OL - What was your first memory of Leontyne Price?

    NS - My first memory of Leontyne Price was on video. After discovering classical music in Junior High, I became obsessed in gathering as much information as I could about this unique art form. La Guardia High School was the next and perfect step for me in my artistic and academic progression. I would arrive early to school almost everyday to listen and watch the music collection in the vocal arts office. I saw a beautiful black woman on the cover of the laser disc of Verdi's Requiem. That woman was Leontyne Price. The beauty, strength and distinct timbre of her voice floored me. I literally wore that recording out. I probably should donate a DVD this year. It provided a great deal of inspiration, also in part because my other hero, the great Luciano Pavarotti was the tenor soloist. In my senior year, I got to meet Leontyne Price during an album release and I told her how much she impacted my dream to become an opera singer. She told me that Juilliard would be the best place for me and gave me great advice. The last words she left me with were "Give 'em hell!"


    Price, Cossotto, Pavarotti, and Ghiaurov
    La Scala, Messa da Requiem, von Karajan, 1967


    OL - How did Bill Cosby notice you?

    NS - After high school I was accepted on scholarship at the Juilliard School. Immediately people took notice and I was also offered a scholarship to the Aspen School of Music. Unfortunately it was only a partial scholarship and my mother said that we couldn't afford to go. Later that month, my mother read that Bill Cosby was to appear at a jazz club in the West Village. Mom wrote a letter which told of her son willing to become an opera singer and dropped it off with the bouncer at the club. A little less than a month later, we received a check for the remainder of the tuition. Mr. and Mrs. Cosby are a few of many Angels who have helped, looked after and supported me throughout my life and career.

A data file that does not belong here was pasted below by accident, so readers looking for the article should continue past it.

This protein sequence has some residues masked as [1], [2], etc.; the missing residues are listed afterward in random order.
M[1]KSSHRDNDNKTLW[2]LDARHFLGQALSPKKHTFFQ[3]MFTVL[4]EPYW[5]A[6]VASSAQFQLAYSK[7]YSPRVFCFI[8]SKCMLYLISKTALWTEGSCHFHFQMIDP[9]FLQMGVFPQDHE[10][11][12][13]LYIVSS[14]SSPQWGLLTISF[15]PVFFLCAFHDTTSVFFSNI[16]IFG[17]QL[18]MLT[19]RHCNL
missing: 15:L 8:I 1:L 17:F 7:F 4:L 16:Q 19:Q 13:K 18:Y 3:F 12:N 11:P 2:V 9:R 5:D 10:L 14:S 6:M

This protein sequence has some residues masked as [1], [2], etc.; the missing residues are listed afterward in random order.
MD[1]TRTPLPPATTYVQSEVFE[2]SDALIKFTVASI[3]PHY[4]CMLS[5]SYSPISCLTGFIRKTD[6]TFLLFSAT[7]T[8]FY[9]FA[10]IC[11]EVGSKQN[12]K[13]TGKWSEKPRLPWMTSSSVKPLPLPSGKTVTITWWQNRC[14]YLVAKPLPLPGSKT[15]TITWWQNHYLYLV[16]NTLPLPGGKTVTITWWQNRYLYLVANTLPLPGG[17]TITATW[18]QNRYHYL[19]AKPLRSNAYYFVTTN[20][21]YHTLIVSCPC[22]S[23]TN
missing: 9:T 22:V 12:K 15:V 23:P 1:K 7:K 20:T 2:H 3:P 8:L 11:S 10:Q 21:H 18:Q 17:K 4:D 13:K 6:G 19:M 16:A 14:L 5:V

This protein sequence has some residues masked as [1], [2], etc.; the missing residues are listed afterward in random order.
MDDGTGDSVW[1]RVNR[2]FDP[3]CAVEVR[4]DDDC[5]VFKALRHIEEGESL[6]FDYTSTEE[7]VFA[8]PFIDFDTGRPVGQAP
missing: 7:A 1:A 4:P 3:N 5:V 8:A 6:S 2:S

OL - Wow, that was a great gesture! I understand that you worked for the Metropolitan Opera Gift Shop, and you were a receptionist at Carnegie Hall.

    NS - Yes, that's correct. My first job was working at the Met Gift Shop. Being the opera nerd that I was, I listened, bought and studied the annals of opera recordings. I was literally in hog heaven. Soon after graduating Juilliard, I decided to take a receptionist position at Carnegie Hall to get me closer to music. Within a year I left the position and went back to hosting and cater waitering. If I couldn't sing at Carnegie, I simply didn't want to be there. A year later, I made my debut in Mozart's Requiem as the tenor soloist.

    OL - Then you got to the Merola program in San Francisco and became an Adler fellow. Can you tell us how did it happen, and what went through your mind when you were auditioning there?

    NS - After Juilliard I was a bit burnt out and felt like I needed to stretch my non singer wings for a year at the advice from the great conductor, Anton Guadangno. He said, "your voice is already more developed than that of a tenor of your age. You will look odd and stick out singing comprimarial roles and you don't have enough experience singing full roles for your voice." He felt that I would waste my time in a graduate program and studying privately would be the better plan. I took his advice and turned down a scholarship to the Manhattan School of Music. My original year off quickly became three years. I became discouraged from hearing that I was still "too green" and also told that I should think about pursuing another career path from a few professionals in the business. Their criticism prompted me to push harder and audition one last time for the Merola Program at San Francisco Opera. During my audition for some of the top heads of opera in the US, the panel asked me, "Noah, with a voice like that, where have you been?" I thought to myself, "Carnegie Hall, Macy's and Hosting in Restaurants in New York" .